Hospital Association Execs: Medicaid Expansion Would Aid Thousands Of Vets
The chief executives of the Missouri and Kansas hospital associations say thousands of uninsured veterans would be eligible for coverage if Medicaid were expanded in those states.
In an opinion piece that ran in The Kansas City Star on Tuesday, they estimated that more than 37,000 veterans in Missouri and Kansas would qualify for Medicaid coverage under expansion.
Approximately 15,000 Kansas veterans and 10,000 of their family members lack health insurance. In Missouri, 30,000 non-elderly veterans and 22,000 of their family members are uninsured.
The figures come from a May 2012 report by the Robert Wood Johnson Foundation and Urban Institute that analyzed the health insurance status of veterans.
About half the uninsured veterans and their family members in both states would qualify for Medicaid if eligibility for the program were expanded to 138 percent of the federal poverty level – $32,913 for a family of four, the report said.
In Missouri, Medicaid eligibility for non-disabled adults is limited to parents with income below 23 percent of the federal poverty level, or about $5,500 annually for a family of four. Adults without dependent children are ineligible regardless of income.
In Kansas, able-bodied adults are eligible for the Medicaid program – called KanCare – only if they have dependent children and earn less than 33 percent of the poverty level, which for a family of four is $7,770 annually. Kansas adults without children are ineligible unless they are disabled.
The authors of the op-ed - Tom Bell, head of the Kansas Hospital Association and Herb Kuhn, head of the Missouri Hospital Association - say it's one thing to be forced to wait months for care, referring to recent revelations about long waiting lists at Veteran’s Affairs medical centers across the country. It's another, they said, to have no access to care.
“It’s the job of elected state officials, including our governor, to help veterans and their family members gain access to that line," Bell and Kuhn wrote. "That could easily be done by expanding coverage and access to care for our veterans and for thousands of other hard-working individuals" through Medicaid expansion.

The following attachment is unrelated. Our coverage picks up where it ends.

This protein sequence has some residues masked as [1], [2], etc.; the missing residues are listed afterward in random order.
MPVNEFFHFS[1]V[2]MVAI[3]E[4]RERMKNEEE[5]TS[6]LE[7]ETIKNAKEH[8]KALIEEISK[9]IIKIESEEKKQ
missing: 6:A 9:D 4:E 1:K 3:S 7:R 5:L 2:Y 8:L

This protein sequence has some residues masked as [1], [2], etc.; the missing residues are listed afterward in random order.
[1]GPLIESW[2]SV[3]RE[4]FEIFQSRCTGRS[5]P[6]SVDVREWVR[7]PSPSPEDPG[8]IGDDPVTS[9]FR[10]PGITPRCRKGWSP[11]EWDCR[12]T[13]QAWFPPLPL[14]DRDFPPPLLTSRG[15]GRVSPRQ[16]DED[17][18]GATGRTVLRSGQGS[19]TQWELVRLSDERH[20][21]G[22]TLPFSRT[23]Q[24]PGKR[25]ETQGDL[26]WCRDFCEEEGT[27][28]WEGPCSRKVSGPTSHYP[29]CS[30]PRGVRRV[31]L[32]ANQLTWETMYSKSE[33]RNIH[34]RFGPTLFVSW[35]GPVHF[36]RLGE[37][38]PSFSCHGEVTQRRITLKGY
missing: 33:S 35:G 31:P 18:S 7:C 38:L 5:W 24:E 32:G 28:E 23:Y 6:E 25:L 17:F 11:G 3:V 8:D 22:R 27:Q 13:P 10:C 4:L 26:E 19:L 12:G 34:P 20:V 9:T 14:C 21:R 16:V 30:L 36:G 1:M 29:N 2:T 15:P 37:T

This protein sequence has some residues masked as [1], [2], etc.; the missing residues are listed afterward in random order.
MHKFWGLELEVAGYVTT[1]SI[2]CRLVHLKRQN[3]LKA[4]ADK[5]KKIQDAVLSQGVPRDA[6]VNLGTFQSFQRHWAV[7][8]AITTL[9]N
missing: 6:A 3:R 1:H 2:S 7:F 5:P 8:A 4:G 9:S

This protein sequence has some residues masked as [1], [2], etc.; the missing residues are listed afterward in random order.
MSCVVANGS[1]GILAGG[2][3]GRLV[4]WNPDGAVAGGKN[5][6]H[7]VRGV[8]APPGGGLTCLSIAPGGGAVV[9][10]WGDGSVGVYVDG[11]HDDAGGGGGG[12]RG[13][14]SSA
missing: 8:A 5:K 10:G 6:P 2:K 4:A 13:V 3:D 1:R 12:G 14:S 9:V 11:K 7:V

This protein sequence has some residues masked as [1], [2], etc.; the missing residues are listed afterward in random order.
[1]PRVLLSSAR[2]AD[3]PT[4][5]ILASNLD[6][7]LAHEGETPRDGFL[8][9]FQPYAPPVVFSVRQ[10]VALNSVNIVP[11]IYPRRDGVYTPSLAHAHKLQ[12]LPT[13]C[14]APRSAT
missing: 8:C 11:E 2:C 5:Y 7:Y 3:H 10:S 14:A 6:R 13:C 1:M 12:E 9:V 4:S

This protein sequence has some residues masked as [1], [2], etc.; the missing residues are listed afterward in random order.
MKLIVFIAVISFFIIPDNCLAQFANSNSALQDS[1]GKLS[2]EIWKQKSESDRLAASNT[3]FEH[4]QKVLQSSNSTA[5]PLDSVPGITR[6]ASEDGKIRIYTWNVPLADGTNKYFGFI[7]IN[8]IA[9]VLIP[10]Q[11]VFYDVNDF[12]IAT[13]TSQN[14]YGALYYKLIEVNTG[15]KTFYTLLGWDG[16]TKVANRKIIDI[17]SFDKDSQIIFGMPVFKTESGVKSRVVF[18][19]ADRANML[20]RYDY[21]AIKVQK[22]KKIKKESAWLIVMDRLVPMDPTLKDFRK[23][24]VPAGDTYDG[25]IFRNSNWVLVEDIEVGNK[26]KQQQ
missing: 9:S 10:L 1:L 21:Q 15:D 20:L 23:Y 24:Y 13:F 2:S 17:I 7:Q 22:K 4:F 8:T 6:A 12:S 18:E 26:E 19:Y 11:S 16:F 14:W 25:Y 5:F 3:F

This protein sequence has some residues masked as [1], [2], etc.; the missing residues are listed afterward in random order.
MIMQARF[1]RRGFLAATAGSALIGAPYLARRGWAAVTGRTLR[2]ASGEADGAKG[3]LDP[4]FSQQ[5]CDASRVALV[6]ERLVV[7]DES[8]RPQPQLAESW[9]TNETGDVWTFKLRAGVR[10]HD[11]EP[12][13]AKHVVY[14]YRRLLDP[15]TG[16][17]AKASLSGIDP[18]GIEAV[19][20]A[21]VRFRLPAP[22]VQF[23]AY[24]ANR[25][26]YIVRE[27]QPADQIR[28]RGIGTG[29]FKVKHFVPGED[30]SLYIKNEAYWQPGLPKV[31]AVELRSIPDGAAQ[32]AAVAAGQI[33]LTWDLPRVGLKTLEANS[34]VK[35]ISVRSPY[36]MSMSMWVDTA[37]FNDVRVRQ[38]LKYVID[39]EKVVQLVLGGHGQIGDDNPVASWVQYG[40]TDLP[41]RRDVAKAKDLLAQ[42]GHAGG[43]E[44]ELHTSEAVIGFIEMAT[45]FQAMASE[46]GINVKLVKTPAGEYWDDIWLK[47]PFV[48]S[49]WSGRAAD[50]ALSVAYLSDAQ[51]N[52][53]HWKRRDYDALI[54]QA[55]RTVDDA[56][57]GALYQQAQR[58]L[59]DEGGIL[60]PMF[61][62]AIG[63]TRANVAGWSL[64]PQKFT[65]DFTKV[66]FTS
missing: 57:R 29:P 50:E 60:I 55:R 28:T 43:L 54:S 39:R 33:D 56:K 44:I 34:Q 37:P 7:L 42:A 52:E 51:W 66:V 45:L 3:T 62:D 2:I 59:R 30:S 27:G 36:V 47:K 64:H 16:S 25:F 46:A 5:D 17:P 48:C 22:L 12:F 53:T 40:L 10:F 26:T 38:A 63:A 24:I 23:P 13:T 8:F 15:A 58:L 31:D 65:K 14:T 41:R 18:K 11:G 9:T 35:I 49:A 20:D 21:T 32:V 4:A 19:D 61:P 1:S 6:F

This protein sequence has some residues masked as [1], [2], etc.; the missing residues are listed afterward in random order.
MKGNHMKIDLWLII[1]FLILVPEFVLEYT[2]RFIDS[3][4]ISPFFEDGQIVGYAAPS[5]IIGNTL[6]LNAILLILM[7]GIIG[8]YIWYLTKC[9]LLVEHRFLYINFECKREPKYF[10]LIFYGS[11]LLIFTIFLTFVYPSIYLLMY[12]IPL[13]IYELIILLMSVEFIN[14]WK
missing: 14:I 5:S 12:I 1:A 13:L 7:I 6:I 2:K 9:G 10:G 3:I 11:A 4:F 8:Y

The Robert Wood Johnson/Urban Institute report said that uninsured veterans are more likely to be younger, less educated and to have served more recently than veterans who have insurance. In addition, the report said, they are less likely to be married or connected to the labor force, “all of which could contribute to lower access to employer-sponsored coverage.”
The hospital associations and a coalition of advocacy groups have been pushing for Medicaid expansion. So far, they have made little progress. In the just-ended Kansas legislative session, Republican leaders refused to hold a hearing on a bill that would have authorized expansion.
Kansas Gov. Sam Brownback, a conservative Republican seeking a second term, has not shut the door on expansion. But he has expressed concerns about its cost and has said he does not want to add able-bodied adults to the Medicaid rolls when Kansans with developmental and physical disabilities remain on waiting lists for services.
“We’re trying to push people who are able-bodied right now to get a job,” Brownback said during a recent interview with a news organization operated by the conservative Heritage Foundation. “That is a far more likely route out of poverty than having a bunch of government programs giving hand-outs to able-bodied individuals.”
Despite his stated concerns, Brownback has said he is watching attempts by Republican governors in a handful of other states to implement more private-sector versions of expansion – plans that use federal Medicaid dollars to help uninsured adults earning above the poverty level purchase private coverage.
“We’re watching all of it,” Brownback said recently. “I’m more confident today than I’ve ever been that there will be other options out there.”
In Missouri, efforts to extend Medicaid coverage fell apart at the end of the legislative session when a near compromise was scuttled by Republicans opposed to expansion. The Missouri Hospital Association and other business groups intend to resume the fight in the fall.